When we think, talk, relax, listen to music or sleep we need quiet. Even relatively low levels of noise can cause annoyance and frustration. Sudden increases in volume and tone makes sounds annoying — the reason why sirens are so penetrating. A quieter background can make noise more intrusive.
Natural sounds are generally less annoying than ones we think unnecessary or controllable. Intermittent sounds such as a tap dripping on a quiet night can be more disturbing than the sound of falling rain.
The Brisbane Noise Survey (1989) showed that traffic, aircraft and barking dogs annoyed people most. Radio and television, garbage trucks and noise from neighbours also ranked high in the survey.
Noise can interfere with speech. When the background noise level is 50dB(A), normal conversation can be easily carried with someone up to 1m away. Any more than that and problems will arise.
Noise can wake people from sleep and keep them awake. Even if not actually woken, a person’s sleep pattern can be disturbed, resulting in a reduced feeling of well-being the next day.
Decreased work performance
As noise levels increase, our ability to concentrate and work efficiently and accurately reduces. Louder noise bursts can be more disruptive. Noise is more likely to reduce the accuracy of the work than reduce the total quantity of work done. Complex tasks are more likely to be impaired. Noise can also make instructions or warnings unclear, resulting in accidents.
Prolonged exposure to noise levels above 85dB(A) can damage inner ear cells and lead to hearing loss. At first, hearing loss is usually temporary and recovery takes place over a few days. After further exposure, a person may not fully recover their initial level of hearing — irreversible damage will have been done, causing deafness. The extent of deafness depends on the degree of exposure and individual susceptibility. Even brief exposure to very high levels of 130dB(A) or more can cause instant, irreversible hearing damage.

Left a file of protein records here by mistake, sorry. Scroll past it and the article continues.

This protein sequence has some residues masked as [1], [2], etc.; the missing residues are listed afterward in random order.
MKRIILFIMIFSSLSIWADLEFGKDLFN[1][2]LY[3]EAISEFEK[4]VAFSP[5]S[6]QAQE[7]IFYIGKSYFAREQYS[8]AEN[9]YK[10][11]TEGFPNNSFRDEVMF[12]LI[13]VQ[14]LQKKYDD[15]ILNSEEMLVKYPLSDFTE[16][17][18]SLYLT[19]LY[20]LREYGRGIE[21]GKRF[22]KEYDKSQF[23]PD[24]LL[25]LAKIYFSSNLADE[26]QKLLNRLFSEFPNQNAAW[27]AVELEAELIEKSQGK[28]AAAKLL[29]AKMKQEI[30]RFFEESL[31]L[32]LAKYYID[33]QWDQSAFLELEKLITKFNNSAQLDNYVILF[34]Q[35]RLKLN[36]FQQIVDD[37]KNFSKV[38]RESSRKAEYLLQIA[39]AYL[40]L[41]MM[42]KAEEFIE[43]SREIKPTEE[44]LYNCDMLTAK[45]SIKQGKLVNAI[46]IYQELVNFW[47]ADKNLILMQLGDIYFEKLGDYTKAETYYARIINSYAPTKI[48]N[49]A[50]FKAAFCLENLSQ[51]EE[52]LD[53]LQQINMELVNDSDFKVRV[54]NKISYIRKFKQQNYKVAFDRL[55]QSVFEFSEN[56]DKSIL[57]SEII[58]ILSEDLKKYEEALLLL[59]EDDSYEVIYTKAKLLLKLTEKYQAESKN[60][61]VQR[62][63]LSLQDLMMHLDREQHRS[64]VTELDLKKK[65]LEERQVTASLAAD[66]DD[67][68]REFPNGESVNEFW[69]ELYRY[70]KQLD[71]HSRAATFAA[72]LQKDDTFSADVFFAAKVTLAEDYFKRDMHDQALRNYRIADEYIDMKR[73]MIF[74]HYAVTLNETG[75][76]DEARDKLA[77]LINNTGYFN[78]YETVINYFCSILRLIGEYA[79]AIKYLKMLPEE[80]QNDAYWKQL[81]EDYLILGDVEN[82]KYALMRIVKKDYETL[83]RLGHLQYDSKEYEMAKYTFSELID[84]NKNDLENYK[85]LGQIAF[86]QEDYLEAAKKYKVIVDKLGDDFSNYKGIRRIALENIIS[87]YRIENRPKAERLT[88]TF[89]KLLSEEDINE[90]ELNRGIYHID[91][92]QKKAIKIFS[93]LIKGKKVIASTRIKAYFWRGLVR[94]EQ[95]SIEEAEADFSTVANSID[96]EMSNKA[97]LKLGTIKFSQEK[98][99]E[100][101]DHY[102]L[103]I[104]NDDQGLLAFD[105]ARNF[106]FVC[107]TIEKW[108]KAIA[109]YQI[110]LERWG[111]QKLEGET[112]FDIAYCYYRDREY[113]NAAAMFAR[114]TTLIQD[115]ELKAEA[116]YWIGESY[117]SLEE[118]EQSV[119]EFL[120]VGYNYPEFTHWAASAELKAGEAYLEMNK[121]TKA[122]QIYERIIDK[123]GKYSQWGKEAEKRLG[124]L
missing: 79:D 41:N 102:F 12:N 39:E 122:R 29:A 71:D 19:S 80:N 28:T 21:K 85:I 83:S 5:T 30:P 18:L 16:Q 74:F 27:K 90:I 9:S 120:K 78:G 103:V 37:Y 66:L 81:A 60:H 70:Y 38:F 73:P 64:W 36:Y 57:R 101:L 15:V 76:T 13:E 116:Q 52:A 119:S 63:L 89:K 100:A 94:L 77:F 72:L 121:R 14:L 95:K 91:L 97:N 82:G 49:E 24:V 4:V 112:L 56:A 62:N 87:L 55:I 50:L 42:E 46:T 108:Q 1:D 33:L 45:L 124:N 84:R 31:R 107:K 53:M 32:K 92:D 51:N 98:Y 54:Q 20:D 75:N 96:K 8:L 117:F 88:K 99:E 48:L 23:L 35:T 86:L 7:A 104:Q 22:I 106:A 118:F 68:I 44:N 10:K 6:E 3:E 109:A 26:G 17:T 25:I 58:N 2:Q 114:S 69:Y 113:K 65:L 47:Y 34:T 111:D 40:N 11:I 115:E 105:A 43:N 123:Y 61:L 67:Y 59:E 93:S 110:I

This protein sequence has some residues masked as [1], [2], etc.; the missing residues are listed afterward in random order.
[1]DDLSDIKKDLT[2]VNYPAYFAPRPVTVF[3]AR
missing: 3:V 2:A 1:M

Avoiding Common Noise Sources
If looking for a quieter place to live, avoid areas near major roads, bus routes and intersections. Traffic from shopping centres and sporting facilities can also cause problems. Hilly traffic routes can be noisy due to gear changes and acceleration. Valleys and dips are generally noisier than flat, open land. Before choosing a property, it’s wise to check with your local government to find out where any new roads or freeways are planned.
Dog owners have a responsibility to make sure their dogs don’t cause annoyance. Local government can adopt local laws allowing action to be taken against owners whose barking dogs disturb others.
Before choosing a property, it’s wise to check aircraft operations with the local airport.
Being a thoughtful neighbour means ensuring noise in your household doesn’t annoy other people. Sometimes it’s the timing of noise that creates the problem. Lawnmowers can disrupt sleep or rest if operated early in the morning. The most convenient time to mow is usually late morning or late afternoon. If in doubt, have a word with your neighbour about the most convenient time to mow.
Swimming and spa pool equipment
Regulations prescribe what‘s acceptable noise on neighbouring premises. Ask your local council or Environmental Protection Agency office for advice.
Should be positioned to prevent disturbance to neighbours. Check noise levels before buying and seek advice on location from your installer.
Stereos, television, radios and power tools
Should be used with thought for your neighbours’ comfort.
Don’t have the same range and number of noise sources as cities and towns. However, sources such as quarries, boarding kennels and poultry farms can affect surrounding land for a considerable distance. Before buying or renting, check what’s permitted under the Town/Shire plan and always look for existing sources of noise.
How do I report a Nuisance Noise?
To log a request or for further information about this please contact Environmental Health Services on 4776 4607 or email firstname.lastname@example.org .